We’ve often criticized pollsters on various grounds. At least as big a problem as bad polls, however, is bad reporting on polls. Very often, when one reads a news story about a poll and then reads the actual poll results, the poll doesn’t support the story.
It looks like a case in point is currently going around the web. On the Drudge Report is a link that says “POLL: Most Britons believe religion does more harm than good…” That caught my eye, so I followed the link to an AFP story headlined: “Most Britons believe religion does more harm than good: poll.” The story reported on a poll done by the Guardian and ICM, a British polling firm. So I went to the Guardian’s article on the poll; there was the headline again: “Religion does more harm than good – poll.”
Well, it’s not very hard to figure out what message the headline writers want us to take away from the story. The funny thing, though, is that if you actually read the Guardian’s article, there is no indication that respondents were even asked whether religion does more harm than good. The Guardian says:
More people in Britain think religion causes harm than believe it does good, according to a Guardian/ICM poll published today. It shows that an overwhelming majority see religion as a cause of division and tension – greatly outnumbering the smaller majority who also believe that it can be a force for good.
Got that? What they purport to be doing is comparing majorities responding to different questions. Further explanation:
It paints a picture of a sceptical nation with massive doubts about the effect religion has on society: 82% of those questioned say they see religion as a cause of division and tension between people. Only 16% disagree.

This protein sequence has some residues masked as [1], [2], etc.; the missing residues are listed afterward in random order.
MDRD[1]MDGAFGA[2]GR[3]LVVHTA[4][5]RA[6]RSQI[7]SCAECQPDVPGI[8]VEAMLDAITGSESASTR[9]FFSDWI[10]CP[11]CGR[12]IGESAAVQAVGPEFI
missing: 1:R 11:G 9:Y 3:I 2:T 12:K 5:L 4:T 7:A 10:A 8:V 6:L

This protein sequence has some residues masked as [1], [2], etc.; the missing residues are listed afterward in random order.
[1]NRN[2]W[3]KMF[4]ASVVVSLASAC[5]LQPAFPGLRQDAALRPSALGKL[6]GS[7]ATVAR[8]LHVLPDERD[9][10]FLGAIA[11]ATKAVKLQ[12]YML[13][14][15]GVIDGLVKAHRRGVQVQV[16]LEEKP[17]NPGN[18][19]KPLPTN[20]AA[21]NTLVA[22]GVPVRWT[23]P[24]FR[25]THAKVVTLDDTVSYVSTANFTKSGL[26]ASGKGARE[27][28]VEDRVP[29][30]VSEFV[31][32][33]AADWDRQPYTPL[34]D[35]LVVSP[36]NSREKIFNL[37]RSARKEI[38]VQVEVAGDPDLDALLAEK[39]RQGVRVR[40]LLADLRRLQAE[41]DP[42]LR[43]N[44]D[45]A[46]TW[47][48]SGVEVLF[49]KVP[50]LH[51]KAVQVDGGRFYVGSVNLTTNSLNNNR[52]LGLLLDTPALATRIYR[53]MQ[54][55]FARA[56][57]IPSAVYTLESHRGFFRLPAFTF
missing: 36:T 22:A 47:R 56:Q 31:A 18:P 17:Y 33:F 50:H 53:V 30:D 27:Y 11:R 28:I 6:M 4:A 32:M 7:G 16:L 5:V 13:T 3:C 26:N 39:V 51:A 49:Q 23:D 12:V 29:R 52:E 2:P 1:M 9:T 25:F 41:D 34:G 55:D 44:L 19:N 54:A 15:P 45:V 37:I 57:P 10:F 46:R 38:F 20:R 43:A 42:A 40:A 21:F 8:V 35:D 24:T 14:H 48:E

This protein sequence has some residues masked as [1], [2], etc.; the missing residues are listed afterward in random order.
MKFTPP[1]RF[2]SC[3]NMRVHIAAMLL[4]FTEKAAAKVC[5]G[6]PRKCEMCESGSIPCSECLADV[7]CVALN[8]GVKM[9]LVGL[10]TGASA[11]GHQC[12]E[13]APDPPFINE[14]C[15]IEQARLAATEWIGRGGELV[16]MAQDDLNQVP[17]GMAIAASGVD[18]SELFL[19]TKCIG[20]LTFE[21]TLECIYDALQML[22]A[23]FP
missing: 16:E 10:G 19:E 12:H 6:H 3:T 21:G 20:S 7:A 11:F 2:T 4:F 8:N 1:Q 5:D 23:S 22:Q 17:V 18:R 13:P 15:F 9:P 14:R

It seems pretty clear that the claim that most think that religion does more harm than good is based on the 82% who see religion as a cause of division and tension. But that’s absurd. Of course religion is a cause of division and tension. I’d answer that question Yes, too; even more so, if I lived in London and had been reading about the police searching for teams of suicide bombers. But what does that have to do with religion doing more harm than good? It isn’t even inconsistent with Christian (not to mention Muslim!) doctrine. (See, e.g., Matthew 10, 34-36.)
As far as one can tell from the Guardian article, no questions were asked about the good that religion does, let alone questions asking respondents to compare the good with the harm. The reference, quoted above, to a “smaller majority who also believe that it can be a force for good” is unexplained.
The actual poll results do not appear to be available on the Guardian site, nor are they posted on ICM’s site. So it’s possible that the relevant question was asked, but inexplicably–given the headline–omitted from the Guardian’s article. The much more likely explanation is that the headlines that have universally been given to the story misstate the poll results.
It is possible, given that 63% of respondents say they are “not religious,” that most Britons do think religion is mostly a bad thing. But you certainly can’t determine that from this poll, as it is reported by the Guardian. It appears that what is happening here is that the headline that every news source has attached to the article about the poll has been chosen to fit a journalistic agenda, not to accurately reflect the contents of the poll as described in the article itself.